Data support American Urological Association guideline on bladder tumor re-resection

February 1, 2012

A 4-year retrospective study suggests that re-resection for all T1 bladder tumors, with and without muscle in the original specimen, can provide important prognostic information to guide treatment.

Key Points

San Francisco-A 4-year retrospective study suggests that re-resection for all T1 bladder tumors, with and without muscle in the original specimen, can provide important prognostic information to guide treatment.

AUA guidelines that recommend re-resection of T1 bladder tumors for which there was no muscle in the original specimen have generated a degree of controversy. Although the guidelines represented the state of expert opinion when they were issued in 2007, there have been little data generated regarding the utility of widespread re-resection of T1 tumors.

"We found that patients with no muscle in the original specimen were more likely to be upstaged to T2 on re-resection," said first author Joshua Langston, MD, urologic surgery resident at the University of North Carolina School of Medicine, Chapel Hill, NC, working with Raj S. Pruthi, MD, and colleagues.

The authors reviewed a case series of 556 transurethral resections of bladder tumor (TURBT) performed at UNC between 2007 and 2010. All of the procedures were performed after the AUA issued its current guidelines recommending re-resection if no muscle was obtained with the primary resection and consideration of re-resection if muscle was obtained.

Case records noted 56 re-resections for patients initially staged with T1 tumors. Of these patients, 15 had no muscle in the initial specimen and 41 had muscle present. Based on re-resection findings, 17 of the 56 patients (30%) had no residual disease, 12 patients (21%) had less than T1 disease, 22 patients (39%) had T1 disease, and five patients (9%) had T2 disease.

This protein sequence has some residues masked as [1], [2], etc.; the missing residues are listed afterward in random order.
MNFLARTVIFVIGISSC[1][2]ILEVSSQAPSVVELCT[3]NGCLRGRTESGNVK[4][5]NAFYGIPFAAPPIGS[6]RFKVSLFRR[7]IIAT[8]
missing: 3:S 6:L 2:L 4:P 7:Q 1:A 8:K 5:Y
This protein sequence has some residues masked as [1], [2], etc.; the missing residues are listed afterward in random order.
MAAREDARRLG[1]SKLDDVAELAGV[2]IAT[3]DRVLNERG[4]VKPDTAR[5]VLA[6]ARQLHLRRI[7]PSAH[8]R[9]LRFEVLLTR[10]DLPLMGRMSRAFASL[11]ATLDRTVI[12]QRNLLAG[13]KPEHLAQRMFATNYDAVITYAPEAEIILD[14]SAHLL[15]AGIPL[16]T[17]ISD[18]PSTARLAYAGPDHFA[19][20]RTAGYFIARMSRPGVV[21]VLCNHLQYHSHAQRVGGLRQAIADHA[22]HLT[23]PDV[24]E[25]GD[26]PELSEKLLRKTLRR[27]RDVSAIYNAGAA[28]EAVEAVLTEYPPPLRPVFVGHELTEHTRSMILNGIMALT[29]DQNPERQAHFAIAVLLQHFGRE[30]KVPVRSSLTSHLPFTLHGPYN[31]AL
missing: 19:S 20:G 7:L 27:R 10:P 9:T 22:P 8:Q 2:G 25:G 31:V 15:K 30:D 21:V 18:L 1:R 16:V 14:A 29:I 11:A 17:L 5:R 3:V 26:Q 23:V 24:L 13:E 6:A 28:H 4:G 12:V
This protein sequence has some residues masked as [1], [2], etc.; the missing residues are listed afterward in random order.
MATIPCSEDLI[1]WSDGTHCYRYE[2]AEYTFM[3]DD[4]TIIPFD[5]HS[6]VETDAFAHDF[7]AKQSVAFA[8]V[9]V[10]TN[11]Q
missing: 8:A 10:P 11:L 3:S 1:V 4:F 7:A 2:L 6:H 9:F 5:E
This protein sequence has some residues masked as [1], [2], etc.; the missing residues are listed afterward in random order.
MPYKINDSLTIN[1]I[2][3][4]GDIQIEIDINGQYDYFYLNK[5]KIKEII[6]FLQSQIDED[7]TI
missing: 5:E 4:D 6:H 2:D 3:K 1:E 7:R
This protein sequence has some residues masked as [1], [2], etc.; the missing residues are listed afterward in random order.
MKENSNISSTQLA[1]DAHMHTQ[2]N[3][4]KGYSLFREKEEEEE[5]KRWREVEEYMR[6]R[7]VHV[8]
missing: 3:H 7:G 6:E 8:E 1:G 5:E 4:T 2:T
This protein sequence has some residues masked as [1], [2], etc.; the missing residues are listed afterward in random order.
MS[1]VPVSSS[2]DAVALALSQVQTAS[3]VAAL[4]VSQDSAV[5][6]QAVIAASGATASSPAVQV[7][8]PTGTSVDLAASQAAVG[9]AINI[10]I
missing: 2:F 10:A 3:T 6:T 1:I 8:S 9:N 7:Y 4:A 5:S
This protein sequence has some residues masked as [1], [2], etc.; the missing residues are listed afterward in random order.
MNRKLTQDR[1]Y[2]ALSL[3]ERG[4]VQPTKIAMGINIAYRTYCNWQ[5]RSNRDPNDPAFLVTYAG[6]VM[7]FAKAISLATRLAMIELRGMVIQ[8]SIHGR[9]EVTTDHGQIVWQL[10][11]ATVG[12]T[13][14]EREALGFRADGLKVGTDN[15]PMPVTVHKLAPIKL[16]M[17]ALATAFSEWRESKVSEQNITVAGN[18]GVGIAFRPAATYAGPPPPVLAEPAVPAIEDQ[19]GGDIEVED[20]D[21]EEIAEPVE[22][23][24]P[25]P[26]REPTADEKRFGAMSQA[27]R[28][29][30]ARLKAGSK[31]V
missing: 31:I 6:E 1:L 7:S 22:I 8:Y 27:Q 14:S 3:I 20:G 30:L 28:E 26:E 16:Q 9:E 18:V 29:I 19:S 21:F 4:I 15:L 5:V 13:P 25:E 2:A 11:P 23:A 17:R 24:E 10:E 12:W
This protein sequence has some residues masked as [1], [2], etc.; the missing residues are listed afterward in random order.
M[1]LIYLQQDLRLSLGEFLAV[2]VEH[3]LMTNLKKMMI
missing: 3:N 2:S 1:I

Less upstaging than in other studies

There was less upstaging of T1 disease diagnosed from the initial TURBT either with or without muscle in the specimen than has been reported in other studies, Dr. Langston noted. The lower rate is likely due to study methodology, he said. The UNC data are based on pathology from repeat TURBT, while other studies have analyzed cystectomy specimens.

UNC patients whose initial specimens did not include muscle were much more likely to be T2 on re-resection (27% vs. 2%). Patients with no muscle in the original specimen were also less likely to have no residual disease (20% vs. 34%).

Of the patients with initial T1 tumors, 39 (70%) received an initial induction course of intravesical therapy. Just over one-third of patients with T1 disease on re-resection elected radical cystectomy rather than intravesical therapy.

After a mean follow-up of 22 months, 23 of the 39 patients (59%) had no recurrence. Another 15 patients (38%) developed a recurrence and one patient (2%) developed a pulmonary metastasis without a recurrent bladder lesion. Of patients who had a recurrence, five underwent radical cystectomy and 10 opted for a second course of intravesical therapy.

Importantly, response to intravesical therapy varied significantly based on the findings at re-resection, Dr. Langston reported. Of those with no evidence of disease at re-resection, 24% had a recurrence. Of patients with less than T1 disease, 50% had a recurrence and of those with T1 disease, 42% had a recurrence.

"We concluded that re-resection of T1 tumors does provide important staging and prognostic information," Dr. Langston said. "Re-resection not only ensures complete resection of the cancer but also gives you valuable information for determining the most appropriate next steps in therapy for this particular group of patients."